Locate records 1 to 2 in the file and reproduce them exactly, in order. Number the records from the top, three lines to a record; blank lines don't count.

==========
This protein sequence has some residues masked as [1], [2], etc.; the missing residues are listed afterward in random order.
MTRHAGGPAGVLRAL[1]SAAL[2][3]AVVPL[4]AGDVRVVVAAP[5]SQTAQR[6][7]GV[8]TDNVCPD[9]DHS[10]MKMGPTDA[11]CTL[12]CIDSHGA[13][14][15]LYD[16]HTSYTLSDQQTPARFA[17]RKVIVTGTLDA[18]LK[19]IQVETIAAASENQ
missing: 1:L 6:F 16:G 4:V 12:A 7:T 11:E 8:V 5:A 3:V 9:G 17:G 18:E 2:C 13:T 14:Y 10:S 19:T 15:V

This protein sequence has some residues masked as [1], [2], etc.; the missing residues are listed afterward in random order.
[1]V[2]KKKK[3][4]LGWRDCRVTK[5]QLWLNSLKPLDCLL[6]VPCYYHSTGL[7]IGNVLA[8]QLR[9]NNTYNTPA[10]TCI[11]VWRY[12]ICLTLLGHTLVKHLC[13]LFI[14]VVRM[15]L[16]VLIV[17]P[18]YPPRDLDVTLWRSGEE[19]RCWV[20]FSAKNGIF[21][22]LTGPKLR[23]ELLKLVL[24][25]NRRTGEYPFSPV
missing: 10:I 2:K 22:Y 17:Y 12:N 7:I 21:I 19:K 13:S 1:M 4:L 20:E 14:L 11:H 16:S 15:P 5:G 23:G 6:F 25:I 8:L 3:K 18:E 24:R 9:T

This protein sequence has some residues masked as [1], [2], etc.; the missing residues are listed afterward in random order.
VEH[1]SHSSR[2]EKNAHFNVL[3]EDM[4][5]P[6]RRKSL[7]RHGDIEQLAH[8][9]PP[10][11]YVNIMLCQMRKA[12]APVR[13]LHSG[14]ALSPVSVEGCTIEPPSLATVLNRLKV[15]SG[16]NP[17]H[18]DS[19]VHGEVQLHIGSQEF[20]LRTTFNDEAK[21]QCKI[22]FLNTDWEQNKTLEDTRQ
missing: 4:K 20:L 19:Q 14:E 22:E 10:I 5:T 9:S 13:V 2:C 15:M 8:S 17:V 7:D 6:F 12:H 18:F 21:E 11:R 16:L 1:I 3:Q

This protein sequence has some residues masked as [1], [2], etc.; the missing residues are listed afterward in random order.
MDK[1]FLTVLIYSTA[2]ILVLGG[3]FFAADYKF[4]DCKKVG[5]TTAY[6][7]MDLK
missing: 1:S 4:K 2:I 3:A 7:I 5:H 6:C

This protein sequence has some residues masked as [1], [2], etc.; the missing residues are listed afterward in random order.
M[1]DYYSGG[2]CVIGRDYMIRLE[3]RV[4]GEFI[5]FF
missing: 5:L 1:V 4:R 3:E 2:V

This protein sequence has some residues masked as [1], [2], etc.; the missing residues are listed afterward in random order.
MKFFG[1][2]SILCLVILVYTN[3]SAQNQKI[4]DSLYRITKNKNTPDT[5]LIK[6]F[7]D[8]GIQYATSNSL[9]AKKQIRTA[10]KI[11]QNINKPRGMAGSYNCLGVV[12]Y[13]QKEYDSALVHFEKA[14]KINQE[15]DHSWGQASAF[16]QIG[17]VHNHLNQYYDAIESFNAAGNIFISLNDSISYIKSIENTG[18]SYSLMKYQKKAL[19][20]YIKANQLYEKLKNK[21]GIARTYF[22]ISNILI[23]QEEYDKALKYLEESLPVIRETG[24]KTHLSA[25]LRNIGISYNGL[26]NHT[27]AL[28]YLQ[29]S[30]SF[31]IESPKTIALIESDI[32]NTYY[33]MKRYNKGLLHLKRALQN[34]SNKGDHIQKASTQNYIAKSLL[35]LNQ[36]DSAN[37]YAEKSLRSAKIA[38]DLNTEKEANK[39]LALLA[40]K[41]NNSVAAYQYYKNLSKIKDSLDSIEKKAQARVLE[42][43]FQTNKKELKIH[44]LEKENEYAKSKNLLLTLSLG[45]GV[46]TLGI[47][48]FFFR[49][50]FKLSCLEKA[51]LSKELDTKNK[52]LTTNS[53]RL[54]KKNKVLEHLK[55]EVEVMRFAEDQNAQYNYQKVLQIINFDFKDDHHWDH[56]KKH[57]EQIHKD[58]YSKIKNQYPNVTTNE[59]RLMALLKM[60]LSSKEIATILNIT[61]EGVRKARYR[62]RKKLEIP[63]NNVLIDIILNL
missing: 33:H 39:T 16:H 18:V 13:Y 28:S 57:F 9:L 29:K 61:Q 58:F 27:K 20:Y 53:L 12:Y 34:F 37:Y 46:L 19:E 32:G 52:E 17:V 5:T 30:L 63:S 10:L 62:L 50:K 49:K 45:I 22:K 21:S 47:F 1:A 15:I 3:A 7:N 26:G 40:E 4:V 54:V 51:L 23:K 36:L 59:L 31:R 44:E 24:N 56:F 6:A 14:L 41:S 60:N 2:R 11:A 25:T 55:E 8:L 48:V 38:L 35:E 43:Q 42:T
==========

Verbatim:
This protein sequence has some residues masked as [1], [2], etc.; the missing residues are listed afterward in random order.
MTRHAGGPAGVLRAL[1]SAAL[2][3]AVVPL[4]AGDVRVVVAAP[5]SQTAQR[6][7]GV[8]TDNVCPD[9]DHS[10]MKMGPTDA[11]CTL[12]CIDSHGA[13][14][15]LYD[16]HTSYTLSDQQTPARFA[17]RKVIVTGTLDA[18]LK[19]IQVETIAAASENQ
missing: 1:L 6:F 16:G 4:V 12:A 7:T 11:E 8:V 5:A 3:V 9:G 17:G 18:E 2:C 13:T 14:Y 10:S 19:T 15:V

This protein sequence has some residues masked as [1], [2], etc.; the missing residues are listed afterward in random order.
[1]V[2]KKKK[3][4]LGWRDCRVTK[5]QLWLNSLKPLDCLL[6]VPCYYHSTGL[7]IGNVLA[8]QLR[9]NNTYNTPA[10]TCI[11]VWRY[12]ICLTLLGHTLVKHLC[13]LFI[14]VVRM[15]L[16]VLIV[17]P[18]YPPRDLDVTLWRSGEE[19]RCWV[20]FSAKNGIF[21][22]LTGPKLR[23]ELLKLVL[24][25]NRRTGEYPFSPV
missing: 10:I 2:K 22:Y 17:Y 12:N 7:I 21:I 19:K 13:S 1:M 4:L 20:E 14:L 11:H 16:S 15:P 5:G 23:G 6:F 25:I 8:L 3:K 18:E 24:R 9:T